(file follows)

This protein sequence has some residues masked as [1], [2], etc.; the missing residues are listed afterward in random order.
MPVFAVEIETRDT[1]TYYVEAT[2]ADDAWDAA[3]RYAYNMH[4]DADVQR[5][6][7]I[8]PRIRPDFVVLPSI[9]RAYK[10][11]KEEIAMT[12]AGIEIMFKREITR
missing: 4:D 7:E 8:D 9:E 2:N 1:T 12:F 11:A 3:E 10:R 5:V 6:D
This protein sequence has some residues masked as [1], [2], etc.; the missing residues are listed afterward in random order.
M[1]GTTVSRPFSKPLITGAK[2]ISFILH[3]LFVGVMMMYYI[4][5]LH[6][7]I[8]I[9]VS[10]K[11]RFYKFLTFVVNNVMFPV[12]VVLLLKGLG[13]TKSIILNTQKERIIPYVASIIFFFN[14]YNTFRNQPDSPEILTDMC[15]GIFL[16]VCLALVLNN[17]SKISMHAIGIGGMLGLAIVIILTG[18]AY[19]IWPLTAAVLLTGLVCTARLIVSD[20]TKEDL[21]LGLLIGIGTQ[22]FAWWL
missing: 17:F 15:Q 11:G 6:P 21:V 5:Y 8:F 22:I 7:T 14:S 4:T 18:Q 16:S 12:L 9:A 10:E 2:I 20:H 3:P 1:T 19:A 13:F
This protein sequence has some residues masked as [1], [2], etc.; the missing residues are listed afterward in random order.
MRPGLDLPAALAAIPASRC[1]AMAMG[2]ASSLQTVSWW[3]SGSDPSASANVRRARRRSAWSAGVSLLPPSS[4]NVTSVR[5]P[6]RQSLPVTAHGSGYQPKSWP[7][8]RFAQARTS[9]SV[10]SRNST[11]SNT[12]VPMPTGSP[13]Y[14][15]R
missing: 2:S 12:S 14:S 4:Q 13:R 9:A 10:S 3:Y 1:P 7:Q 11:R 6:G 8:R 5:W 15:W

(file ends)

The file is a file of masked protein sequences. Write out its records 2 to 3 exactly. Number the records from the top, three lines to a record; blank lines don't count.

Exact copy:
This protein sequence has some residues masked as [1], [2], etc.; the missing residues are listed afterward in random order.
M[1]GTTVSRPFSKPLITGAK[2]ISFILH[3]LFVGVMMMYYI[4][5]LH[6][7]I[8]I[9]VS[10]K[11]RFYKFLTFVVNNVMFPV[12]VVLLLKGLG[13]TKSIILNTQKERIIPYVASIIFFFN[14]YNTFRNQPDSPEILTDMC[15]GIFL[16]VCLALVLNN[17]SKISMHAIGIGGMLGLAIVIILTG[18]AY[19]IWPLTAAVLLTGLVCTARLIVSD[20]TKEDL[21]LGLLIGIGTQ[22]FAWWL
missing: 17:F 15:Q 11:G 6:P 21:V 5:Y 8:F 22:I 7:T 14:S 4:T 18:Q 16:S 12:L 9:A 10:E 2:I 20:H 3:P 1:T 19:A 13:F
This protein sequence has some residues masked as [1], [2], etc.; the missing residues are listed afterward in random order.
MRPGLDLPAALAAIPASRC[1]AMAMG[2]ASSLQTVSWW[3]SGSDPSASANVRRARRRSAWSAGVSLLPPSS[4]NVTSVR[5]P[6]RQSLPVTAHGSGYQPKSWP[7][8]RFAQARTS[9]SV[10]SRNST[11]SNT[12]VPMPTGSP[13]Y[14][15]R
missing: 2:S 12:S 14:S 4:Q 13:R 9:A 10:S 3:Y 1:P 7:Q 11:R 6:G 8:R 5:W 15:W